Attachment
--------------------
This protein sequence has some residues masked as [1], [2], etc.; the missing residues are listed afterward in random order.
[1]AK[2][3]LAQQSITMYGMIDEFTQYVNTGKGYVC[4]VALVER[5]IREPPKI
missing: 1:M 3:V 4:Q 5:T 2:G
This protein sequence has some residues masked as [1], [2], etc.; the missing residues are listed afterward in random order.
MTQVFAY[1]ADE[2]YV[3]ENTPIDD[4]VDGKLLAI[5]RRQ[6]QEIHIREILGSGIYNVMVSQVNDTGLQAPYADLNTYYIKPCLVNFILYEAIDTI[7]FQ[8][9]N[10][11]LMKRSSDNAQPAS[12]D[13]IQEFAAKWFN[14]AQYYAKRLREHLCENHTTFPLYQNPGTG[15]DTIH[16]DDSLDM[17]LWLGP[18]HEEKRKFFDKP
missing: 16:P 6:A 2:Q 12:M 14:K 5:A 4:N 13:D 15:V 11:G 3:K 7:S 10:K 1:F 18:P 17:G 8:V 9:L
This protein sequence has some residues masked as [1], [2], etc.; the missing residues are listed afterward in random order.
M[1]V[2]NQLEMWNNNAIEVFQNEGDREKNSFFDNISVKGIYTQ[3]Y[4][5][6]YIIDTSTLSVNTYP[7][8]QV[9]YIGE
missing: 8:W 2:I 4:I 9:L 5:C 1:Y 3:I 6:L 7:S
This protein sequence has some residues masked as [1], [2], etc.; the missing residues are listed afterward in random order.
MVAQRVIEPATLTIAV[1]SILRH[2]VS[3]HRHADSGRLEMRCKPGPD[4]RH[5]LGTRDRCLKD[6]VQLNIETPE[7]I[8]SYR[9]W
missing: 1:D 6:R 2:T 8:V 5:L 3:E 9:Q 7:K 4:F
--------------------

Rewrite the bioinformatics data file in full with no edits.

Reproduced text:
This protein sequence has some residues masked as [1], [2], etc.; the missing residues are listed afterward in random order.
[1]AK[2][3]LAQQSITMYGMIDEFTQYVNTGKGYVC[4]VALVER[5]IREPPKI
missing: 1:M 3:V 4:Q 5:T 2:G
This protein sequence has some residues masked as [1], [2], etc.; the missing residues are listed afterward in random order.
MTQVFAY[1]ADE[2]YV[3]ENTPIDD[4]VDGKLLAI[5]RRQ[6]QEIHIREILGSGIYNVMVSQVNDTGLQAPYADLNTYYIKPCLVNFILYEAIDTI[7]FQ[8][9]N[10][11]LMKRSSDNAQPAS[12]D[13]IQEFAAKWFN[14]AQYYAKRLREHLCENHTTFPLYQNPGTG[15]DTIH[16]DDSLDM[17]LWLGP[18]HEEKRKFFDKP
missing: 16:P 6:A 2:Q 12:M 14:K 5:A 4:N 13:D 15:V 11:G 3:K 7:S 10:K 1:F 18:P 17:G 8:V 9:L
This protein sequence has some residues masked as [1], [2], etc.; the missing residues are listed afterward in random order.
M[1]V[2]NQLEMWNNNAIEVFQNEGDREKNSFFDNISVKGIYTQ[3]Y[4][5][6]YIIDTSTLSVNTYP[7][8]QV[9]YIGE
missing: 8:W 2:I 4:I 9:L 5:C 1:Y 3:I 6:L 7:S
This protein sequence has some residues masked as [1], [2], etc.; the missing residues are listed afterward in random order.
MVAQRVIEPATLTIAV[1]SILRH[2]VS[3]HRHADSGRLEMRCKPGPD[4]RH[5]LGTRDRCLKD[6]VQLNIETPE[7]I[8]SYR[9]W
missing: 1:D 6:R 2:T 8:V 5:L 3:E 9:Q 7:K 4:F